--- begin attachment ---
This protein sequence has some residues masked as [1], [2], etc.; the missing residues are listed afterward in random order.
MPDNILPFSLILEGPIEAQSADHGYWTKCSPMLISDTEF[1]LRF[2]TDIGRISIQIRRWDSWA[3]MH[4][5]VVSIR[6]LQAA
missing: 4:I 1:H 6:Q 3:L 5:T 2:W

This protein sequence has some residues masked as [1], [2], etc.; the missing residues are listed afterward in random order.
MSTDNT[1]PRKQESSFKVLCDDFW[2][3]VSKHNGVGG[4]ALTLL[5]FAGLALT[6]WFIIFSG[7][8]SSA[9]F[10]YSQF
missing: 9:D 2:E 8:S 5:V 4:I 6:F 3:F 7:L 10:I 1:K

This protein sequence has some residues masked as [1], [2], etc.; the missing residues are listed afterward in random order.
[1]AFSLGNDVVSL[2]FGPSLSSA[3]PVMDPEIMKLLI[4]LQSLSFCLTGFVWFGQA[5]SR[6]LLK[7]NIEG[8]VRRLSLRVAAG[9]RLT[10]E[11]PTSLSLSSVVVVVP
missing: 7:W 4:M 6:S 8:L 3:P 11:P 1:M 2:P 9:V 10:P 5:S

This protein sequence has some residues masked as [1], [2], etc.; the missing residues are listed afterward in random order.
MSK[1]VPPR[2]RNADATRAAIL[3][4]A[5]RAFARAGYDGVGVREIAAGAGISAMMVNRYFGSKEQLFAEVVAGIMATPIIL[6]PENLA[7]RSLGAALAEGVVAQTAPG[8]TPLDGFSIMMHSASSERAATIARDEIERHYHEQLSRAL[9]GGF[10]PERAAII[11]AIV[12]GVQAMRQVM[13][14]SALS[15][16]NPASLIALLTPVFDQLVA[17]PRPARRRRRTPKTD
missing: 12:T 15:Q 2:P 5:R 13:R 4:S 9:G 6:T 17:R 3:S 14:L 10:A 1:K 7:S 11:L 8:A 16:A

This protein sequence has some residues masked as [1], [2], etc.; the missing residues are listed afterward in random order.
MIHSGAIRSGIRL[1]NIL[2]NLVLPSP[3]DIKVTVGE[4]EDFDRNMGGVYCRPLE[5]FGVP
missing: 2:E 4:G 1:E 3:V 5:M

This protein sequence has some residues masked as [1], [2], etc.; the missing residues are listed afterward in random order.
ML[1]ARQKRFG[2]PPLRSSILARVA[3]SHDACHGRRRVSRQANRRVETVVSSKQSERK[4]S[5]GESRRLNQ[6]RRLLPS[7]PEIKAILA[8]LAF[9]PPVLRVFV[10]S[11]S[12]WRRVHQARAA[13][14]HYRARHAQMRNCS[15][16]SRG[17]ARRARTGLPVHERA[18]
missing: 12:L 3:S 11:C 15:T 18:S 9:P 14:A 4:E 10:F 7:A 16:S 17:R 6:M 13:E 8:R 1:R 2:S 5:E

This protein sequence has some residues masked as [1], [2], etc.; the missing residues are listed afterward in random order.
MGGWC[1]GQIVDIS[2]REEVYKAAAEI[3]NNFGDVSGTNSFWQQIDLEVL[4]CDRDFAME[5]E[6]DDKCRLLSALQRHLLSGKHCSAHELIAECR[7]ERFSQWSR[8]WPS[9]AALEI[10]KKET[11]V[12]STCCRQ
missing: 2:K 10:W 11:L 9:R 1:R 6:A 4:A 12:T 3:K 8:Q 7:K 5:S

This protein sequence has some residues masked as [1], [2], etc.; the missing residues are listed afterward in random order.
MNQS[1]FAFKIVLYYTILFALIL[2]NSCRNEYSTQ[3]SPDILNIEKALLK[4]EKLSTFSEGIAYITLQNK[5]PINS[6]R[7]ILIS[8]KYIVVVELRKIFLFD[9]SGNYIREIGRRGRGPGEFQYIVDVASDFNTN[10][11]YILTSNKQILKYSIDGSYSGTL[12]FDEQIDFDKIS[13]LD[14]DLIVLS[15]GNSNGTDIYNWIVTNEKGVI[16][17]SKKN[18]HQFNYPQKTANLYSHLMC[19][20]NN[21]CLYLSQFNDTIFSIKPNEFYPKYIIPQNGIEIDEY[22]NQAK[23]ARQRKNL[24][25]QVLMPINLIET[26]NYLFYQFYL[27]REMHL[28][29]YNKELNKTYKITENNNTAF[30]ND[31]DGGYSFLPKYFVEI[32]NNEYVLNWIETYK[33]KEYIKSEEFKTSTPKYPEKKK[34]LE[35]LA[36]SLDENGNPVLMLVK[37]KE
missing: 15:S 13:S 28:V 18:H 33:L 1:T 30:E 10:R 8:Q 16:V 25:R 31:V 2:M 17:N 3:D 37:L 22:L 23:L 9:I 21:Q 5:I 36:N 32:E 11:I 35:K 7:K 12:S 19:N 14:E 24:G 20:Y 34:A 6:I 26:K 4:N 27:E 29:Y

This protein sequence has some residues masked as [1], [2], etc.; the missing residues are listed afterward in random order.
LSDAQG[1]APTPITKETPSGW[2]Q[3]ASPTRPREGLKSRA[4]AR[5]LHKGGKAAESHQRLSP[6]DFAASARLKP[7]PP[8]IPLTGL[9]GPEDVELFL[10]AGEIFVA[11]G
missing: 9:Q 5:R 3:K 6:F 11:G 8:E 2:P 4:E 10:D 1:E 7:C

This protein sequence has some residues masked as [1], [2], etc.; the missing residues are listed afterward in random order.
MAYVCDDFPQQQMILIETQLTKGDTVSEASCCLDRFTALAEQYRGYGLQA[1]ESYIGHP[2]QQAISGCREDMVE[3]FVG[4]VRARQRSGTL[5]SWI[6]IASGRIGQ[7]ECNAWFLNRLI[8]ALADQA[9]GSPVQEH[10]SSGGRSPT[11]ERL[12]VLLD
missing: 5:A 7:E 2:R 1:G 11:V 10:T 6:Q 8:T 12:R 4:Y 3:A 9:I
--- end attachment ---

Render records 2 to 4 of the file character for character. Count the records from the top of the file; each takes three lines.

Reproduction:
This protein sequence has some residues masked as [1], [2], etc.; the missing residues are listed afterward in random order.
MSTDNT[1]PRKQESSFKVLCDDFW[2][3]VSKHNGVGG[4]ALTLL[5]FAGLALT[6]WFIIFSG[7][8]SSA[9]F[10]YSQF
missing: 9:D 2:E 8:S 5:V 4:I 6:F 3:F 7:L 10:I 1:K

This protein sequence has some residues masked as [1], [2], etc.; the missing residues are listed afterward in random order.
[1]AFSLGNDVVSL[2]FGPSLSSA[3]PVMDPEIMKLLI[4]LQSLSFCLTGFVWFGQA[5]SR[6]LLK[7]NIEG[8]VRRLSLRVAAG[9]RLT[10]E[11]PTSLSLSSVVVVVP
missing: 7:W 4:M 6:S 8:L 3:P 11:P 1:M 2:P 9:V 10:P 5:S

This protein sequence has some residues masked as [1], [2], etc.; the missing residues are listed afterward in random order.
MSK[1]VPPR[2]RNADATRAAIL[3][4]A[5]RAFARAGYDGVGVREIAAGAGISAMMVNRYFGSKEQLFAEVVAGIMATPIIL[6]PENLA[7]RSLGAALAEGVVAQTAPG[8]TPLDGFSIMMHSASSERAATIARDEIERHYHEQLSRAL[9]GGF[10]PERAAII[11]AIV[12]GVQAMRQVM[13][14]SALS[15][16]NPASLIALLTPVFDQLVA[17]PRPARRRRRTPKTD
missing: 12:T 15:Q 2:P 5:R 13:R 4:S 9:G 6:T 17:R 3:S 14:L 10:A 1:K 7:S 11:L 8:A 16:A